Outlines of Geology. By James Geikie, LL. D. (Edward Stanford.)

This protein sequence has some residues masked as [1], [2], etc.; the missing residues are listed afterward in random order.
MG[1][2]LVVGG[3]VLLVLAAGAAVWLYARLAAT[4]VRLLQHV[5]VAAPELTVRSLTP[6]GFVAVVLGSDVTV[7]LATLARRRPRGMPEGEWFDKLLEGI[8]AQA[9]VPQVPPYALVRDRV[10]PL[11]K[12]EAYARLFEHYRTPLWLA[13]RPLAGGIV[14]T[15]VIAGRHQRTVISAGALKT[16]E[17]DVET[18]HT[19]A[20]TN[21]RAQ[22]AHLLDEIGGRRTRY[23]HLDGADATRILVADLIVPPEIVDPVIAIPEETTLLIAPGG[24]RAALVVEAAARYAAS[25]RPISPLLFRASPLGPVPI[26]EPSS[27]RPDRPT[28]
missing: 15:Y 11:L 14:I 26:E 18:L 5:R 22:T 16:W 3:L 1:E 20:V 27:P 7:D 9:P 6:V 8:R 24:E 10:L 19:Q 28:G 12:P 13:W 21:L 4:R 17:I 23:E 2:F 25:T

—It is a great advantage when men thoroughly conversant with a scientific subject are willing to write elementary books upon it, because it gives to the student a guarantee for accuracy while it stimulates his interest. It is, therefore, proportionately disappointing to find that such a book, however accurate it may be, is not so written as to awaken the interest of the reader. Dr. Geikie's book is too much like a catalogue or a dictionary. It is fall of names and facts; but there is no discussion, no history, and no theory. It has none of the enticing interest of the author's " Great Ice Age," or of his "Prehistoric Europe," or of his entrancing article on " Geology " in the " Encyclopaedia Britannica." To any intelligent student, it is almost exasperating to have the subject "touched upon" in this way. Speculative questions in geology are profitable even to the beginner, because they awaken his interest and make him think. It is far better for him to learn how the science grew up in an historical progression, than to have a catalogue of facts and terms put in tabulated order before him. It would be almost impossible for a beginner to understand from this book how the main principles of geological science were first attained and confirmed, useful as it undoubtedly will be as a book of reference. The beginner had far better read Dr. Geikie's article on " Geology," above referred to. Another defect of the book is that, except to Sir H. C. Ramsay's excellent "Physical Geology and Geography of Great Britain," there is not a reference from beginning to end of it, so that it is no help to the student who wants to find oat what to read on any par- ticular question if he wishes to go to original sources. On the other hand, for a mere school text-book, Dr. Geikie assumes too much know- ledge on the part of the reader. Al the same time, of course, the book contains a vast amount of information in a small space, and will be found very useful by any one who is not frightened off by the form in which the information is given.